British Pound Lower as Manufacturing PMI Report Fails to Surprise
- UK’s Markit/CIPS Manufacturing PMI at 52.9, above the 51.6 expected
- Firms signal EUR/GBP exchange rate as an issue
- British pound trading slightly lower after the figures hit the wires
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The British Pound traded lower versus other major currencies (at the time this report was written) after today’s Markit/CIPS Manufacturing PMI showed manufacturing growth accelerated at the start of 2016. The manufacturing diffusion index, by Markit Economics, rose to 52.9 from December’s revised reading of 52.1. The number was above economists’ expectations of 51.6, and marked a three-months high. A number above 50 points to an expansion, below 50 to a contraction.
Looking into the report, Markit remarked that manufacturing production increased due to improved inflows of new work from the domestic market. With that being said, new export orders fell back into decline. Interestingly, Markit remarked that a few firms signaled the EUR/GBP exchange rate for the lower overseas sales. Following the last report, when Markit remarked that weak price pressures elsewhere in the economy may push potential rate increase later into 2016, the latest report fell generally in line with these past comments. Markit said today that strong competition on the sales side combined with the weakness of global commodity prices meant that manufacturers saw selling prices fall in January. Furthermore, Markit commented that weaker growth, rising global headwinds and a lack of inflationary pressure may cause the BoE to push a rate hike even beyond 2016.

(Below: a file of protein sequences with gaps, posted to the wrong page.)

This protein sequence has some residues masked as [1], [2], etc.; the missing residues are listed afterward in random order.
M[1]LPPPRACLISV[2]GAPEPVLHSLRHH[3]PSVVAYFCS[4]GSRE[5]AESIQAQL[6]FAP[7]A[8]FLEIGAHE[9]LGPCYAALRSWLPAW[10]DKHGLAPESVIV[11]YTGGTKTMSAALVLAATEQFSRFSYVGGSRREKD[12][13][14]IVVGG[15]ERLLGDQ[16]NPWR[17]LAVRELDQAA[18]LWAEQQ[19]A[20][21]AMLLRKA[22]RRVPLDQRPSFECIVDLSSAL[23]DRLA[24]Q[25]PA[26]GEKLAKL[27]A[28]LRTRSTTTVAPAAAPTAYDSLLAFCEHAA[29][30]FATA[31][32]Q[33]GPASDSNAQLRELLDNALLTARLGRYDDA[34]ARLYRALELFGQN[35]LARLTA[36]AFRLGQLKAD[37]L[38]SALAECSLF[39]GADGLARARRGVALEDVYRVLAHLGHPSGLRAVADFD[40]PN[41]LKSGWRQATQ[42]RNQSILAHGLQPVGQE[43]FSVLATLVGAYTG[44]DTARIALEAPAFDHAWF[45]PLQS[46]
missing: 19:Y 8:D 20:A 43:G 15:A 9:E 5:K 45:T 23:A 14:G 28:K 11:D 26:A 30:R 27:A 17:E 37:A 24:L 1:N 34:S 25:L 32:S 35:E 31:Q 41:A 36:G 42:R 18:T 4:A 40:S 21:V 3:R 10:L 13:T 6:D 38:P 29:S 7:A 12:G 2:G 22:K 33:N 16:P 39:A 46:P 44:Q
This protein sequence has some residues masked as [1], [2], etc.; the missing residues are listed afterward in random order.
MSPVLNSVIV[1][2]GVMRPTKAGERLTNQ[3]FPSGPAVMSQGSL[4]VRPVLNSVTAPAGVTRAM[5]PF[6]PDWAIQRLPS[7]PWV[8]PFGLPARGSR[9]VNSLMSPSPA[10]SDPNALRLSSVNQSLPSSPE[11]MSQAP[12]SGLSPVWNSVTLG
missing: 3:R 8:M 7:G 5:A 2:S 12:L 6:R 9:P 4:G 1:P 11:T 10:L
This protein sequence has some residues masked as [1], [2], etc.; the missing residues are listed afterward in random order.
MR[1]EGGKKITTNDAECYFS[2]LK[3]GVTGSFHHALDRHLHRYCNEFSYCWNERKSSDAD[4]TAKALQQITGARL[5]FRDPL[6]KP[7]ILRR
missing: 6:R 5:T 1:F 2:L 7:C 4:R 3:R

The BoE said recently that the latest declines in oil prices meant that the expected increase in inflation is set to be more gradual than forecasted in the Committee’s November Inflation Report projections. BoE Governor Mark Carney recently said that the conditions for a rate rise are not in place yet in the UK.
The market has been buying the British Pound coming into the report, perhaps in anticipation of new data that may be against the current deteriorating bets on the possibility of a rate hike by the BoE in 2016. But it seems the market interpreted the report as failing to trigger new BoE tightening bets, and the British Pound traded lower versus other major currencies.
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